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In the past, I have already explained how you can track user interactions with Facebook and Twitter Pixels. At first sight, their functionality looks pretty similar: there is a list of supported events (e.g. Pageview, Signup, etc.) which can be tracked on a website. In addition to that, Facebook Pixel supports trackCustom method which makes the entire implementation much more flexible.

Last week, I’ve received a question from a reader asking whether the same functionality of custom events is supported by Twitter pixel as well. Well, uh… yes and no. In this blog post, I’ll explain how to track custom events with Twitter Pixel and why this solution kinda sucks (compared to Facebook).

Before we continue, I’d like to tell it out loud: Twitter Pixel “documentation” is one of the worst documentations I’ve seen online. In his blog post, Yehoshua Coren said that Facebook Pixel’s documentation is pretty confusing and missing some parts.

Well, that’s still better than terrible, very limited, incomplete documentation which sometimes contradicts to itself. There, I said it. I feel a bit better now. Thanks for hearing me out.

Why Facebook Pixel is a better solution

As I have mentioned before, FB Pixel allows not only to fire one of their standard events, but it also enables us to send custom events with custom attributes. Here’s a quick example.

And that’s awesome! If I wanted, I could fire a watchedVideo event with properties videoTitle, videoLength, etc. and then build audiences based on them.

In the meantime, Twitter Pixel and its limited functionality are way behind. Universal Website Tag is a solution offered by Twitter which enables you to add one tracking code to all pages and then fire any of 11 available events (pageview, signup, registration complete, add to cart, etc.).

What about custom events? It would be much better for marketers to have the possibility to use the same Universal Tracking Tag’s code and send not only the standard but custom data as well.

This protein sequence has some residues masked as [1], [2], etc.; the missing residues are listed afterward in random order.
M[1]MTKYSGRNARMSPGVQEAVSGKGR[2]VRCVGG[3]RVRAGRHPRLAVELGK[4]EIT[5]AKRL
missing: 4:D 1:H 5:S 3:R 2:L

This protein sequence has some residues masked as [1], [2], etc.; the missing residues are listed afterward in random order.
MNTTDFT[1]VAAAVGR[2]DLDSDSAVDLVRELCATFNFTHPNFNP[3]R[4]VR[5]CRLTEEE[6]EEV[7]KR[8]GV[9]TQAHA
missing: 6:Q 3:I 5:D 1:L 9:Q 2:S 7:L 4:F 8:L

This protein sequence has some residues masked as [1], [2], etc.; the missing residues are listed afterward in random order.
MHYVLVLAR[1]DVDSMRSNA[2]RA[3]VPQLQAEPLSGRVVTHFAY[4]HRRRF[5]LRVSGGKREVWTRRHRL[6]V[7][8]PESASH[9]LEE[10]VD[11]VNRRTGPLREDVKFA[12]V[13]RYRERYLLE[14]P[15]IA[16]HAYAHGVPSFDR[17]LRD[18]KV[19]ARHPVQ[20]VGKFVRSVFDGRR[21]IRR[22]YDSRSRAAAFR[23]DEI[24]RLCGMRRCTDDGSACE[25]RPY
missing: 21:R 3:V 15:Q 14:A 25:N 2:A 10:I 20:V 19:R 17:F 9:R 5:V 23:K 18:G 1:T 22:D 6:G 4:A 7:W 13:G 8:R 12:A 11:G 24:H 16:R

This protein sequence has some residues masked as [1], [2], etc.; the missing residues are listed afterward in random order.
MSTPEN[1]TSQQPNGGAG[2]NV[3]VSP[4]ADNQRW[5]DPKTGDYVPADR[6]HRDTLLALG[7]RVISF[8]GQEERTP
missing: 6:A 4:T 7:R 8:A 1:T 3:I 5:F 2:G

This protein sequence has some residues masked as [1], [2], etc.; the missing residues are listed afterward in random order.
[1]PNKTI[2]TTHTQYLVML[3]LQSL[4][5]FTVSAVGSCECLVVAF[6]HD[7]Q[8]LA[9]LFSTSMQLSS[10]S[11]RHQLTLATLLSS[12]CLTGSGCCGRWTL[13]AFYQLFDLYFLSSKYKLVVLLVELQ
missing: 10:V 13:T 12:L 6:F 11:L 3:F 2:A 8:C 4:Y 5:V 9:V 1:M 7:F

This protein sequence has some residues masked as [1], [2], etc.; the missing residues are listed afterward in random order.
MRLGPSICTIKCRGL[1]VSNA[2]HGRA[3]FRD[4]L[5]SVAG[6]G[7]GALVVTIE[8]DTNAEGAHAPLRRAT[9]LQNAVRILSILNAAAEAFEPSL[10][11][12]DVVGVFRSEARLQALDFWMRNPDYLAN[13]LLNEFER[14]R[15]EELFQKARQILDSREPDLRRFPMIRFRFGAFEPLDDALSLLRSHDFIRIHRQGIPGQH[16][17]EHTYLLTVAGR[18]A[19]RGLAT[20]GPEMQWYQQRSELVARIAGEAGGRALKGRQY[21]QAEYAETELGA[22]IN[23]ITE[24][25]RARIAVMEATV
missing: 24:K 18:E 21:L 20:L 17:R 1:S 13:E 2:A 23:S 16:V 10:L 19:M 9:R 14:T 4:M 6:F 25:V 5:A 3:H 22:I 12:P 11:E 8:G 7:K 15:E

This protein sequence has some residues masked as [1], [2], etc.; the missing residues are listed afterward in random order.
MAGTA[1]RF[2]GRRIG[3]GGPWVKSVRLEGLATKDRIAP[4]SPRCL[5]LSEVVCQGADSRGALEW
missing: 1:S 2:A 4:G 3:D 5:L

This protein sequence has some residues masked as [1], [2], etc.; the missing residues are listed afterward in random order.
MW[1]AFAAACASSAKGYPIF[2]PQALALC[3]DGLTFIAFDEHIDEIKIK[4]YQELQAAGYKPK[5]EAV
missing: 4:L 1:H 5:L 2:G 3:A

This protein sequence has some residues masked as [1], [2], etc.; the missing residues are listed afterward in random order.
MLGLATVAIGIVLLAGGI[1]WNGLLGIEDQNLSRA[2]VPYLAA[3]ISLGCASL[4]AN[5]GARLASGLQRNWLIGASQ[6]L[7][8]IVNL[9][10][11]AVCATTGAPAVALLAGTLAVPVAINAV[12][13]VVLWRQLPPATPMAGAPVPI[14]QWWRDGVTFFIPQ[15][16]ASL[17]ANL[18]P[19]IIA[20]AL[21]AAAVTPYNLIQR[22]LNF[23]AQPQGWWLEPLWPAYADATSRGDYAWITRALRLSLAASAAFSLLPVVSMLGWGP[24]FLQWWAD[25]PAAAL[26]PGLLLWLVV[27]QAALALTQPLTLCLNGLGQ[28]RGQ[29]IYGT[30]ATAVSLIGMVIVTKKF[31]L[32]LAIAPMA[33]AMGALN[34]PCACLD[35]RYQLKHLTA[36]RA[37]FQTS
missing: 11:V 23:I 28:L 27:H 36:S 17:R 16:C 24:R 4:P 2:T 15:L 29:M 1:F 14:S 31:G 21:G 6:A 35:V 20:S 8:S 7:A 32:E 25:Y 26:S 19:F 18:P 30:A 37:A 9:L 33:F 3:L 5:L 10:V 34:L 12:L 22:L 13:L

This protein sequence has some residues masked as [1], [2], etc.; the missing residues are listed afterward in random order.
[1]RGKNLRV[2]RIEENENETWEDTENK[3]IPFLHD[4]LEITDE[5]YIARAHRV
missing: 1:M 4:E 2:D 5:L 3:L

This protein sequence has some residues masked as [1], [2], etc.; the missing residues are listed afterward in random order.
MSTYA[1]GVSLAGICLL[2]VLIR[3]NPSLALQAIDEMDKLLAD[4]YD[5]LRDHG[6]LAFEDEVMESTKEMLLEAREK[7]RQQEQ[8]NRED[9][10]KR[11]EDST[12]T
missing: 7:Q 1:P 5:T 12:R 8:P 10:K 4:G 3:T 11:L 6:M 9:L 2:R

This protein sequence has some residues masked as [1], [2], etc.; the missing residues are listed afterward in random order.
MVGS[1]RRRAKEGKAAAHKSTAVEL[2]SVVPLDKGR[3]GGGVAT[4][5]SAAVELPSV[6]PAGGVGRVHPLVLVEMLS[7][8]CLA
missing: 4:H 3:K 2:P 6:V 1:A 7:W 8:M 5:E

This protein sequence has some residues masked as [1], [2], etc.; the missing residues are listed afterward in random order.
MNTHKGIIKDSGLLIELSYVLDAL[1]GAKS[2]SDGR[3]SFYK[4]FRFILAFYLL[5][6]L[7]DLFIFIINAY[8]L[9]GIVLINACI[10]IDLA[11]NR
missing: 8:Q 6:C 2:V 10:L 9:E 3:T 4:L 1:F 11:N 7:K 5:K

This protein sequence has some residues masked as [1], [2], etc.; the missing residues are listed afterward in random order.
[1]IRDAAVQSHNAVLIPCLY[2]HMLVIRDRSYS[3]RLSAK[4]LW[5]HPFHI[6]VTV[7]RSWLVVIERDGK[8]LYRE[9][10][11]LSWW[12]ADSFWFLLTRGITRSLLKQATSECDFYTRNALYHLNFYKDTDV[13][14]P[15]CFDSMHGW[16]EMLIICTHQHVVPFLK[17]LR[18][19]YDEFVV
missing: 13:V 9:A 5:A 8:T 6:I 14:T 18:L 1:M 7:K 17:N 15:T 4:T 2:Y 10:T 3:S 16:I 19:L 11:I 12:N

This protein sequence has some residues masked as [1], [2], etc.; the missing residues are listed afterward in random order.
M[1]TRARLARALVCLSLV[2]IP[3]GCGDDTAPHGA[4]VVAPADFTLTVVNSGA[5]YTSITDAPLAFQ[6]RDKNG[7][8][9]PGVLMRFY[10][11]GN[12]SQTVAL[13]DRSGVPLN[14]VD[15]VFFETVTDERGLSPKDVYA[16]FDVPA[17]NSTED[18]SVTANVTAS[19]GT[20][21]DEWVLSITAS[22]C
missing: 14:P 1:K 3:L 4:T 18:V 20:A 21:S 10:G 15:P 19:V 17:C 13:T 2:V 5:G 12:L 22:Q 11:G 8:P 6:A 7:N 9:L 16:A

Basically, each Twitter’s event is using the following structure:

Replace eventName with one of the standard events, like Purchase, Pageview, etc. I tried replacing it with some random name, say, customEventName to see if it works. According to Twitter Pixel Helper, that random custom event was sent successfully, unfortunately, there is no way in Twitter Ads interface, where I could find that custom event and build a remarketing audience accordingly.

#sadface

In conclusion, the Twitter Universal Website Tag does not support custom events. Or at least I could not find any information about it. But do not give up yet.

Another solution

I could not believe there was no possible way to send custom event data to Twitter so I dug a bit deeper. Under the Setup section of their documentation, I found this paragraph which raised my right eyebrow.

“For most advertisers, we recommend using the Universal Website Tag as opposed to the Single Event Tag. In rare cases, you may need a Single Event Tag to track a conversion for a non-page loading event (e.g. download a white paper or submit registration form).”

“In rare cases”? Sometimes, I think that Twitter developed their entire Pixel functionality without actually asking what their customers want or need. Having the ability to fire custom events in Facebook Pixel is one of their most awesome features (many marketers I’ve spoken with agree on that). Why can’t Twitter do the same thing?

For some reason, they decided not to incorporate this solution in their Universal Tag and offered another one instead (but much more limited).

Okay, that’s enough of bitching from my side, I believe I’ve exceeded my monthly quota. Let’s head over to the actual solution how to track custom events with Twitter Pixel. After all, that’s the reason you’re here, right?

 

Single Event tag